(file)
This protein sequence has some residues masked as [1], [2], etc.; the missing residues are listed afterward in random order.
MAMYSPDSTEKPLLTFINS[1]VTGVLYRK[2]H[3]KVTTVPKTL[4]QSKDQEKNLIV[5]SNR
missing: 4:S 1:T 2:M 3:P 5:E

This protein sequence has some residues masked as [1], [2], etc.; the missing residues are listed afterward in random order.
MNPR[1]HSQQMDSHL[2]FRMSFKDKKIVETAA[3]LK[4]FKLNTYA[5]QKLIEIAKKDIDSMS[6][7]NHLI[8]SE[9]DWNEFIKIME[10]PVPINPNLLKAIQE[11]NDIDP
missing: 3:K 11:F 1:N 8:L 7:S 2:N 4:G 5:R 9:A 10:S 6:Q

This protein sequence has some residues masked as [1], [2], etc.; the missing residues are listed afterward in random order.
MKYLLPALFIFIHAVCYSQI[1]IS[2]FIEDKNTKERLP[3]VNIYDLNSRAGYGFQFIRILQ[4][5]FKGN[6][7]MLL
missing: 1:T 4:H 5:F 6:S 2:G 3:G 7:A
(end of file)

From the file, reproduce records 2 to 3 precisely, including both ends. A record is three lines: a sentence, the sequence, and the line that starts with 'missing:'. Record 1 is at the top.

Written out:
This protein sequence has some residues masked as [1], [2], etc.; the missing residues are listed afterward in random order.
MNPR[1]HSQQMDSHL[2]FRMSFKDKKIVETAA[3]LK[4]FKLNTYA[5]QKLIEIAKKDIDSMS[6][7]NHLI[8]SE[9]DWNEFIKIME[10]PVPINPNLLKAIQE[11]NDIDP
missing: 3:K 11:F 1:N 8:L 7:S 2:N 4:G 5:R 9:A 10:S 6:Q

This protein sequence has some residues masked as [1], [2], etc.; the missing residues are listed afterward in random order.
MKYLLPALFIFIHAVCYSQI[1]IS[2]FIEDKNTKERLP[3]VNIYDLNSRAGYGFQFIRILQ[4][5]FKGN[6][7]MLL
missing: 1:T 4:H 5:F 6:S 2:G 3:G 7:A